5. If the method of assessment submission is by written, typed or printed paper-based media students should (i) submit to the Faculty Office for students enrolled in the course in the on-campus mode, or (ii) mail to the USQ for students enrolled in the course in the external mode. The due date for the assessment is the date by which a student must (i) submit the assessment for students enrolled in the on-campus mode, or (ii) mail the assessment for students enrolled in the external mode.

  6. The Faculty will NOT normally accept submission of assessments by facsimile or email.

  7. Students who do not have regular access to postal services for the submission of paper-based assessments, or regular access to Internet services for electronic submission, or are otherwise disadvantaged by these regulations may be given special consideration. They should contact the examiner of the course to negotiate such special arrangements prior to the submission date.

  8. Students who have undertaken all of the required assessments in a course but who have failed to meet some of the specified objectives of a course within the normally prescribed time may be awarded one of the temporary grades: IM (Incomplete - Make up), IS (Incomplete - Supplementary Examination) or ISM (Incomplete -Supplementary Examination and Make up). A temporary grade will only be awarded when, in the opinion of the examiner, a student will be able to achieve the remaining objectives of the course after a period of non directed personal study.

  9. Students who, for medical, family/personal, or employment-related reasons, are unable to complete an assignment or to sit for an examination at the scheduled time may apply to defer an assessment in a course. Such a request must be accompanied by appropriate supporting documentation. One of the following temporary grades may be awarded IDS (Incomplete - Deferred Examination; IDM (Incomplete Deferred Make-up); IDB (Incomplete - Both Deferred Examination and Deferred Make-up).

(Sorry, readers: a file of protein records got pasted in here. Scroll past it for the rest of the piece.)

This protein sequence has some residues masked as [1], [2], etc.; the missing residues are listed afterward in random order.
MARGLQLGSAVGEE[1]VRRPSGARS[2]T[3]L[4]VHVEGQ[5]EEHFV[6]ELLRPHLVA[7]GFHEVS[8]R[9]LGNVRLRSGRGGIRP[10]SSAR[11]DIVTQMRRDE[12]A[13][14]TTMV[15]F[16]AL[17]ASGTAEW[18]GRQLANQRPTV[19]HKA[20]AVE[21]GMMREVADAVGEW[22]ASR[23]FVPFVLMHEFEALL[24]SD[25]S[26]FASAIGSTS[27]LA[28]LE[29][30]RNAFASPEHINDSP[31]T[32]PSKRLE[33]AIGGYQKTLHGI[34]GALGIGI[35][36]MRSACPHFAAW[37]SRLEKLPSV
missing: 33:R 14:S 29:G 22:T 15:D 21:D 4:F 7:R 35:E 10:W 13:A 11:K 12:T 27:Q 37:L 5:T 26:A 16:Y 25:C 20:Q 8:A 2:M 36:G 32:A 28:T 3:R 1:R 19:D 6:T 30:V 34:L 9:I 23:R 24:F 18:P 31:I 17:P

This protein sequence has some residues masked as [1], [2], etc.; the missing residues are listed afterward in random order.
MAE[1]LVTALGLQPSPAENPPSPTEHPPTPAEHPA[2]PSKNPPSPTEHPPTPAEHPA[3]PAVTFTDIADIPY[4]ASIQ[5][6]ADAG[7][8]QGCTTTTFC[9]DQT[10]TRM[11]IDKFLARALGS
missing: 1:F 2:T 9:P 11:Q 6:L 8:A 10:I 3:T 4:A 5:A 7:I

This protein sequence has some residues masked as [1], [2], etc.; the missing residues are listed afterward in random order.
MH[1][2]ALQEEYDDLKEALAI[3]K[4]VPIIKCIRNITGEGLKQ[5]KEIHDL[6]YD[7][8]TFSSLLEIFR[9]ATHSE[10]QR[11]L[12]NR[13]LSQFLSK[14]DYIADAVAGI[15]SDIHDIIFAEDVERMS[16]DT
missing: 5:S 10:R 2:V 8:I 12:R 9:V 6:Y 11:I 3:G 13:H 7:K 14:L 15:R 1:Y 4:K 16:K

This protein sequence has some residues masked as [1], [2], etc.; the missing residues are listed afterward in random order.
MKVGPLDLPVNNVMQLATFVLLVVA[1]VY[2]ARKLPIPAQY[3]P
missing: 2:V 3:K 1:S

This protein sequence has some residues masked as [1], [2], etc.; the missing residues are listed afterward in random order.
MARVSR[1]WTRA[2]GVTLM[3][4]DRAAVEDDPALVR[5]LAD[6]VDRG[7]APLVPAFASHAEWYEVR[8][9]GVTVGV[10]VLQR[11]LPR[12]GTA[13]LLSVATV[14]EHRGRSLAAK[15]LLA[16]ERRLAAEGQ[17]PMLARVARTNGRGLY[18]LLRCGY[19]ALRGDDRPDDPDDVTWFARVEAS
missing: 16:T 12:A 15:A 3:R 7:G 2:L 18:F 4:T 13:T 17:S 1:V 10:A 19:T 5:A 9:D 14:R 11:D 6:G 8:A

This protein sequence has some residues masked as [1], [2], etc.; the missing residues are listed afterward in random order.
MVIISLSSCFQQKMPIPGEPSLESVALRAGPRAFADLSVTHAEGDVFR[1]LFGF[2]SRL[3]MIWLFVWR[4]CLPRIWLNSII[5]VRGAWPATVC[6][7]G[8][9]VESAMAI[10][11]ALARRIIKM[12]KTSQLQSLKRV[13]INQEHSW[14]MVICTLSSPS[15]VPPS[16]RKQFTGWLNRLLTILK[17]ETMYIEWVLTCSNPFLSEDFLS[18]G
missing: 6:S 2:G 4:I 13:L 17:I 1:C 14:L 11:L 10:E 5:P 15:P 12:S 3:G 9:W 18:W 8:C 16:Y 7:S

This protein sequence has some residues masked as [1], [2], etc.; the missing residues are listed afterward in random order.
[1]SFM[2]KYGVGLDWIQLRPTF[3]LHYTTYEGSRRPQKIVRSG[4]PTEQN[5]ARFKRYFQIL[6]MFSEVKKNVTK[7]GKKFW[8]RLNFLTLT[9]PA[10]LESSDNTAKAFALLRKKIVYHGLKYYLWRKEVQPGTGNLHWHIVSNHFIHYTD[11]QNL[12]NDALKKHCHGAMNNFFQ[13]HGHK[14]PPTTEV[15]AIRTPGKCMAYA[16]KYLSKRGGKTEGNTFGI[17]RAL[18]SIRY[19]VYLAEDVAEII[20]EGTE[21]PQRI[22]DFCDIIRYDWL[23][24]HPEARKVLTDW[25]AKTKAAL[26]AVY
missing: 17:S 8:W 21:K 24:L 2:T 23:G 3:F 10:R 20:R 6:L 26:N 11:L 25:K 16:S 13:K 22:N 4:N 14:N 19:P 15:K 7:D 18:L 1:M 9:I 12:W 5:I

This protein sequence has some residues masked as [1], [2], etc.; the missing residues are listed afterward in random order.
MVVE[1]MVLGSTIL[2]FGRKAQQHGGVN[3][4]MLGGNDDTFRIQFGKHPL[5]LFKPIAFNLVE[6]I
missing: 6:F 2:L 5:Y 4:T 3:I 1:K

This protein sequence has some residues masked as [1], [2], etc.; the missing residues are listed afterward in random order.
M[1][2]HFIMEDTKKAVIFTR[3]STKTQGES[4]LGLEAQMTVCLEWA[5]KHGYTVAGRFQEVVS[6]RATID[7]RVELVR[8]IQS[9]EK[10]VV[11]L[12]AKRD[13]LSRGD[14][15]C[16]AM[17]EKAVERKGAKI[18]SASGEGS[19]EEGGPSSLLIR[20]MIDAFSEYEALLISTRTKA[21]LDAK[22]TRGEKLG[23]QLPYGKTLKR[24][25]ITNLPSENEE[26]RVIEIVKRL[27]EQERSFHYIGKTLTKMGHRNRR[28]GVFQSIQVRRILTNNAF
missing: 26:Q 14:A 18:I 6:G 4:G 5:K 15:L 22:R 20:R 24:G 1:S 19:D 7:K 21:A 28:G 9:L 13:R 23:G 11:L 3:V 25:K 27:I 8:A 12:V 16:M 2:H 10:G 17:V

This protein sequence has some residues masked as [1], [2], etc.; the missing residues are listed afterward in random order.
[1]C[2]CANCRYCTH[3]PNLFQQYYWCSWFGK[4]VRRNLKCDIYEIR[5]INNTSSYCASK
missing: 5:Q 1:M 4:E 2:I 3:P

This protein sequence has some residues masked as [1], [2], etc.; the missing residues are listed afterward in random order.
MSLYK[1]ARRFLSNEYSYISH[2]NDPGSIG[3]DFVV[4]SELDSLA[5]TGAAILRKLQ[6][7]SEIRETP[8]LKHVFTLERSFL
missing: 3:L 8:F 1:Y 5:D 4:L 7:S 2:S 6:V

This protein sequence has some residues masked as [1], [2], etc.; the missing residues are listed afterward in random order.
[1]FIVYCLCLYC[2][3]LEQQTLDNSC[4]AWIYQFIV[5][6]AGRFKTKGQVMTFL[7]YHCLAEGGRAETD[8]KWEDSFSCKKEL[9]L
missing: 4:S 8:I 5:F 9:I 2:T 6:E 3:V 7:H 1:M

10. Students may be assigned an "Incomplete" grade to signify that all the requirements of the course have not yet been met. Students who are graded "I" can pass the course by successfully completing such additional work as prescribed by the examiner by a given date. Students who have been awarded an IM, ISM, IDM or IDB grade must access information regarding further work to be completed, in the Student Centre of U Connect. The Grades Page in the Student Centre contains information about further work to be completed. Students who have not completed the additional work to the satisfaction of the examiner by the given date will receive the appropriate Failing grade.

  11. All students are to submit nominated assignments through Turnitin. Non-compliance with this request could result in assignment marks being withheld. Students should refer to the USQ instructions on how to set up a Turnitin account and submit assignments into Turnitin.

Other requirements

  1. Students can expect that questions in assessment items in this course may draw upon knowledge and skills that they can reasonably be expected to have acquired before enrolling in the course. This includes knowledge contained in pre-requisite courses and appropriate communication, information literacy, analytical, critical thinking, problem solving or numeracy skills. Students who do not possess such knowledge and skills should not expect to achieve the same grades as those students who do possess them.